The Transition is not a flying car. The vehicle, set to go on sale next year, will cruise smoothly on the road and through the sky. It will have four wheels, Formula One–style suspension, and a pair of 10-foot-wide wings that fold up when it switches from air to asphalt. And when the engineers at Terrafugia in Woburn, Massachusetts, let me sit inside their just-finished proof-of-concept vehicle and grab the steering wheel, it's easy to imagine piloting this thing up and out of traffic, into the open skies.
But we're not talking about a flying car. The Transition is a "roadable aircraft." The team makes this distinction clear in conversation, on Terrafugia T-shirts, and in big, blue letters on the side of the trailer outside their shop.
The flying car has been a mainstay of our imagined transportation future for as long as there have been automobiles and airplanes: fanciful vehicles that promise to have us commuting like George Jetson. Scores of garage inventors have spent their lives creating detailed designs, scale models, even working prototypes. In the 1950s, Molt Taylor, a former Navy pilot, flew a few versions of his Aerocar, an plane/car hybrid that attached to a separate, towable set of wings and a tail. But he couldn't sign up enough customers to turn it into a business.
Now, the people who are closest to making that dream real—putting a car in the air, whatever they call it—are about the least starry-eyed folks you could meet. Terrafugia co-founder Carl Dietrich, 31, winces at that idea. "I'd hesitate to call any of us visionaries," he says. "We're engineers."
Dietrich's company isn't hinging its plans on out-of-reach technology or infrastructure. You won't find any ducted fans or references to antigravity. He and his team are instead building a single-engine, rear-propeller airplane that just happens to be street-legal. They perfected the design in software simulators and are using materials proven in earlier vehicles. The Transition will meet Federal Aviation Administration standards in airplane mode and satisfy National Highway Transportation Safety Administration and Environmental Protection Agency regulations on the road. You'll be able to take off only from a runway, and you'll need a pilot's license to do so. If you're stuck in traffic, you'll remain stuck. As they say, a roadable aircraft.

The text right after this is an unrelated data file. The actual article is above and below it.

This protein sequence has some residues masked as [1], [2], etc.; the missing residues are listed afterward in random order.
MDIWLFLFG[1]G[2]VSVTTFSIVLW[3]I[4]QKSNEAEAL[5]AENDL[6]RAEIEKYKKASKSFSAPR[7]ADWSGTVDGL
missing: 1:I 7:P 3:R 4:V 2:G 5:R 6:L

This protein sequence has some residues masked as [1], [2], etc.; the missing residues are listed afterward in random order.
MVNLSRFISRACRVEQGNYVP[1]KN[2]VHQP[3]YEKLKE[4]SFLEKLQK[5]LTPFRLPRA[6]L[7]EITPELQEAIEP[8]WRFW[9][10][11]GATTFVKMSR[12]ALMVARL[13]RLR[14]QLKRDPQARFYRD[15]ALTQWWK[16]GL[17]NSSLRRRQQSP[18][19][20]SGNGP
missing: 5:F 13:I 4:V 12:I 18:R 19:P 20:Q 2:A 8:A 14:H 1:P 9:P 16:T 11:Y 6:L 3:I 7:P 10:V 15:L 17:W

Unfortunately, that sober approach doesn't make their task any easier. Dietrich's team intends to manufacture and sell several hundred Transitions a year. That means doing things that no flying-car hopefuls before them ever have: Build an aircraft that can take potholes and protect its occupants if it slams into a brick wall at 30 miles an hour. Do it cheaply and reliably, again and again. Score passing grades from all those federal agencies. Find someone to insure it.
And yet they're doing it. As this article goes to press, a full-scale, fully functional proof-of-concept vehicle is being readied for a flight test in November. Every expert I spoke to expects the design to fly. More than 40 customers have put down a good-faith deposit of $7,500 to $10,000 for a Transition, and the company has roughly $1 million in private funding. The investors have been told that the first customers will be driving it next year. In a category marked by decades-long efforts, it's an insane schedule. But the group has hit every one of its benchmarks since starting out two years ago, methodically pushing through its plan. Dietrich and his partners have adorned their bumpers with the message "My next car will be an airplane." To them, this is not a joke. It's the headline to a list of promises they intend to keep.
1. The Transition will fit in your garage.
In 2004, the 27-year-old Dietrich, then an aeronautics graduate student at the Massachusetts Institute of Technology, began formulating a new kind of airplane design based on a rigid list of directives. Among them: It had to fit inside the average suburban garage, 7 by 19 feet. (Besides saving on hangar fees, how better to one-up your neighbor's Porsche?)